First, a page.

Crisis and uncertaintyThere is no doubt that the industry is currently in a moment of crisis the short-term impact of which has been severe and felt in a range of sectors. During the early months of the pandemic for example, the IWT sector lost around €120 m a month. Yet, all the IWT shippers we interviewed as part of our research indicated that the crisis would not have a major or lasting impact. This appears to be down to the continued demand for the kinds of goods – agricultural products have remained fairly stable for example – that are often transported via inland water ways.
But even this apparent buoyancy is tempered by the uncertainty of lockdown and the approaches taken by various countries to implement and lift it. Where some countries remain in some form of lockdown, others have enforced fewer restrictions.
Causes for hope - hints of changeThe buoyancy may also stem from the ways in which the industry has succeeded in finding temporary solutions and mitigating some of the negative effects of COVID-19. Some shippers in the food industry for instance have focused on slowing down harvesting and ripening processes – or utilising cold storage.
At the same time, and out of necessity, some shippers have accelerated changes or advancements in through new ways of working and diversifying their approaches. In fact, many have already made a move to more direct sales online, leveraging the Netherlands’ strong IT infrastructure to achieve this. Meanwhile, on board vessels, the digitalisation of some processes as a result of COVID-19 has helped in maintaining social distancing on the ships; one of the most challenging obstacles to overcome.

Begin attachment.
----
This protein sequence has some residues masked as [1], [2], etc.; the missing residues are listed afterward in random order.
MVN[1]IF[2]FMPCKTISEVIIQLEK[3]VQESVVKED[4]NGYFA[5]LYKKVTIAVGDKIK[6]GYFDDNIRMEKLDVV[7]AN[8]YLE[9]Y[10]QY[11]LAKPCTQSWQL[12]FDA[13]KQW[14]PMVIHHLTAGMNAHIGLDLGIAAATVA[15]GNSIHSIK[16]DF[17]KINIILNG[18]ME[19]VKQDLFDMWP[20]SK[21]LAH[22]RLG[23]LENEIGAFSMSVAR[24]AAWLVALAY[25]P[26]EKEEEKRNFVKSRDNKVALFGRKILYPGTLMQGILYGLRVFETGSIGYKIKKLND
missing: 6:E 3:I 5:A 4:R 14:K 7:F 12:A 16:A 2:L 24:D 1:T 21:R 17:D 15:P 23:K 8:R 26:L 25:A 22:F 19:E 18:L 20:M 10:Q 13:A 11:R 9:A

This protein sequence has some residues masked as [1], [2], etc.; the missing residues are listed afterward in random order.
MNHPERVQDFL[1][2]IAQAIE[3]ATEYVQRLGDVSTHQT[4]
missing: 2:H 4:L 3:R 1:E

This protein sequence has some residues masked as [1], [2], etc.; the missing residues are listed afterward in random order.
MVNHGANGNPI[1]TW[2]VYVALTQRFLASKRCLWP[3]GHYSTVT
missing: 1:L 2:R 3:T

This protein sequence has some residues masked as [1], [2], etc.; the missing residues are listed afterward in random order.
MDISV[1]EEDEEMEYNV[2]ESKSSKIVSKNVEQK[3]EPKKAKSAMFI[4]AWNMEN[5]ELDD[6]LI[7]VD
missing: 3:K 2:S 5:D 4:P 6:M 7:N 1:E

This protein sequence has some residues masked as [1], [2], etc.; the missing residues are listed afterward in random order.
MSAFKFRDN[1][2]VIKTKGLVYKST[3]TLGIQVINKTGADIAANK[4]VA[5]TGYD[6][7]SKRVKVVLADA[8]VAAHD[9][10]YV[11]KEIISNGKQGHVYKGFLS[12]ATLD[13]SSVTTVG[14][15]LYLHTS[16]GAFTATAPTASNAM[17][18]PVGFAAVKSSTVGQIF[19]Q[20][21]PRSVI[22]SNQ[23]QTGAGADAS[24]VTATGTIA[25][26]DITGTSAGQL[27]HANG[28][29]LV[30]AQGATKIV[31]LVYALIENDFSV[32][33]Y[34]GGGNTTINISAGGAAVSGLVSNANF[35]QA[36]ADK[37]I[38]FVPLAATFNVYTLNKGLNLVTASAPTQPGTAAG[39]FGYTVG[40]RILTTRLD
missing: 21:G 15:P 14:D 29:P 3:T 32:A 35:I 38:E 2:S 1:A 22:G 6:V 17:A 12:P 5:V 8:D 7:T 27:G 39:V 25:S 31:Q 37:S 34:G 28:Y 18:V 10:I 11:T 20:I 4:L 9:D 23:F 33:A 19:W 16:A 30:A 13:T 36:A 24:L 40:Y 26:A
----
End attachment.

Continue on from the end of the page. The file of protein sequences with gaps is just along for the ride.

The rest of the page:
The case for energy transition and standardisationOur research also suggests that there is a need for IWT to accelerate its energy transition plans.
While IWT vessels will have been built for energy efficiency at the time of their construction, advances in energy technology and efficiency improvement, have left some vessels lagging behind. IWT is still often viewed nevertheless as “greener” than other forms of transport – trucks are replaced every 2-3 years on average versus every 20-30 years for vessels – and therefore one route to facilitating faster implementation of green technology.
This is an area we know well at Royal HaskoningDHV, having supported the development of the first hydrogen-powered vessel; a step which could signal the future direction of the industry. In IWT however, – we would be talking about testing three separate systems with the desire to settle on one that could be standardised across the sector. While the IWT sector has been relatively slow in adopting more sustainable approaches, standardisation will be crucial in expediting this process and, more importantly, encouraging buy-in.
Even though many shippers will have temporarily stopped investing in sustainable clean technologies during the current crisis, the crisis itself has also provided the impetus for others to invest in clean technologies, with a view to reaping the benefits in the future.
Sailing towards the future...
All the shippers we spoke to as part of the report that was published, are aware that the IWT sector will need to make considerable efforts to deliver more sustainable solutions. They understand that the sector is losing ground, and this will only have been exacerbated by the COVID-19 pandemic. With many shippers focusing on survival, now may not be the right time to talk sustainability.
Only time will tell how these developments will unfold, but understanding the need is a crucial first step to moving forward.
You can read more about our findings in our full report which is available to view now. If you are interested in discussing the report or finding out how we can help your business, contact us today.